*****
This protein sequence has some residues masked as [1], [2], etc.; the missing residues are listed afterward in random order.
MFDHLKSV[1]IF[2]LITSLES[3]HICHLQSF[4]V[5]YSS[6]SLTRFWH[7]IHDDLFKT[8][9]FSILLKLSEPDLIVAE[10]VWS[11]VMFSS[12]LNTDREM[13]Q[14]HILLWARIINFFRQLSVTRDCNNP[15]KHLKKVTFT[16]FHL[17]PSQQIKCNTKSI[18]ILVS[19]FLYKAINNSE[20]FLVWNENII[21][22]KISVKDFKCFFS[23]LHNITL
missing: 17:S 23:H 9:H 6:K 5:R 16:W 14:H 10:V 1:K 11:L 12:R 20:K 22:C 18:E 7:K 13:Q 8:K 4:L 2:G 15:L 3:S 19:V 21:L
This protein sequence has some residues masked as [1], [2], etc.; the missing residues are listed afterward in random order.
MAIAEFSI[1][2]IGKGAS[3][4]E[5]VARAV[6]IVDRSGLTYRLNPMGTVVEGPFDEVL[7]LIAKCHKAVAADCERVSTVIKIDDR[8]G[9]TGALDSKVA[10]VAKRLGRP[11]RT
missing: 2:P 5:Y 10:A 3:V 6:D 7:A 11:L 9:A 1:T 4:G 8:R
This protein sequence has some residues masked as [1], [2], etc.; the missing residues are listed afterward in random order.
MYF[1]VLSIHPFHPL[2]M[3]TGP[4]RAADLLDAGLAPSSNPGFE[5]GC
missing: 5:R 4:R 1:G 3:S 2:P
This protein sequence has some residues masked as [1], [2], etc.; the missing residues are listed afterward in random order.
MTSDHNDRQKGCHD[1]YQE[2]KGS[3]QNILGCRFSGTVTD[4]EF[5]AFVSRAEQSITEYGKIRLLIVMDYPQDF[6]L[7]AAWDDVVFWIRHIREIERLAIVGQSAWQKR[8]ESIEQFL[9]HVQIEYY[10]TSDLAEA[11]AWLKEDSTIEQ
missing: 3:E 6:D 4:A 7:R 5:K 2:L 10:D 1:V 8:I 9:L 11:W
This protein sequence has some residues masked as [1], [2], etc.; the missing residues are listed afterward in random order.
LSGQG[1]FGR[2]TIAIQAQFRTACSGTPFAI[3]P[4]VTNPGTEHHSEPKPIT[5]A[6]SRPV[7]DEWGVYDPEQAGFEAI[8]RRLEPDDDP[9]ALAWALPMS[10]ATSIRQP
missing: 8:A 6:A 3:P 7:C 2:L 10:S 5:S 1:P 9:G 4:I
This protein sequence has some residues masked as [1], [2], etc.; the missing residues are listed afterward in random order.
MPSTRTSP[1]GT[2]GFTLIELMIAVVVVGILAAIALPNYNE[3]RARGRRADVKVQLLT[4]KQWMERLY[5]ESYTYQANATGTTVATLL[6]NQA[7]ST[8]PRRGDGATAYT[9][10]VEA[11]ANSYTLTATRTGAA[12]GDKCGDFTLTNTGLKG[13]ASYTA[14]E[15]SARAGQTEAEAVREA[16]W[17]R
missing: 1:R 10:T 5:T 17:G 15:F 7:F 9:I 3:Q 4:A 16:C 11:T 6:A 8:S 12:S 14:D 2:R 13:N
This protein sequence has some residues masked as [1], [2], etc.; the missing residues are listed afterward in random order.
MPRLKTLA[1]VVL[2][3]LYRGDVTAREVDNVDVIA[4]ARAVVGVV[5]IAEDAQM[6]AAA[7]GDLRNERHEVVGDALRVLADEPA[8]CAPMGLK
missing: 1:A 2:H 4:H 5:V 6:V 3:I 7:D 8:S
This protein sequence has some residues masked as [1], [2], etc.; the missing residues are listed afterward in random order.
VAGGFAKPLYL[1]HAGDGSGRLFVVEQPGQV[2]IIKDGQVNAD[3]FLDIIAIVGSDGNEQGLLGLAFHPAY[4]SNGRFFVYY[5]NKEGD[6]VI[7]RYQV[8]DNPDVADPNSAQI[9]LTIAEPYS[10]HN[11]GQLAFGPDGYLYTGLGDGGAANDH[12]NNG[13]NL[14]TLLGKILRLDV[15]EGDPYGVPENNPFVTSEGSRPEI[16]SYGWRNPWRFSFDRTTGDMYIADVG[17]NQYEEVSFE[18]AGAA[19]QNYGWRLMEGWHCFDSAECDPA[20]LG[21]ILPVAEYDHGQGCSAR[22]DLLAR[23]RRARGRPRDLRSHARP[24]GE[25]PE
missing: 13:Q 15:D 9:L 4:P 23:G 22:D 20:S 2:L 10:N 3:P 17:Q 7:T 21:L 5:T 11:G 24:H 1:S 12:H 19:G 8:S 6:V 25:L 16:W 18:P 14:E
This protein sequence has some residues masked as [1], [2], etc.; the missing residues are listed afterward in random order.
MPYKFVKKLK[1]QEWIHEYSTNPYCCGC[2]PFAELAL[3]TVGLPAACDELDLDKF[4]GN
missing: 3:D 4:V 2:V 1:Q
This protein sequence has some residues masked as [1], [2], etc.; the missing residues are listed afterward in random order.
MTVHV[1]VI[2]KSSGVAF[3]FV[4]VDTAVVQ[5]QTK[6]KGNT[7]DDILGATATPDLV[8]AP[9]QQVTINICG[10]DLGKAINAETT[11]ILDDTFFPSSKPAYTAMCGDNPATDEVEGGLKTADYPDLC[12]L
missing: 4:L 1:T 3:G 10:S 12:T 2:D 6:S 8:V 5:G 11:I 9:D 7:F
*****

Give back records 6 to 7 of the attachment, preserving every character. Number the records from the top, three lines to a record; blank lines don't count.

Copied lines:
This protein sequence has some residues masked as [1], [2], etc.; the missing residues are listed afterward in random order.
MPSTRTSP[1]GT[2]GFTLIELMIAVVVVGILAAIALPNYNE[3]RARGRRADVKVQLLT[4]KQWMERLY[5]ESYTYQANATGTTVATLL[6]NQA[7]ST[8]PRRGDGATAYT[9][10]VEA[11]ANSYTLTATRTGAA[12]GDKCGDFTLTNTGLKG[13]ASYTA[14]E[15]SARAGQTEAEAVREA[16]W[17]R
missing: 1:R 10:T 5:T 17:G 15:F 7:F 9:I 3:Q 4:A 16:C 11:T 6:A 8:S 12:S 14:D 2:R 13:N
This protein sequence has some residues masked as [1], [2], etc.; the missing residues are listed afterward in random order.
MPRLKTLA[1]VVL[2][3]LYRGDVTAREVDNVDVIA[4]ARAVVGVV[5]IAEDAQM[6]AAA[7]GDLRNERHEVVGDALRVLADEPA[8]CAPMGLK
missing: 1:A 2:H 4:H 5:V 6:V 3:I 7:D 8:S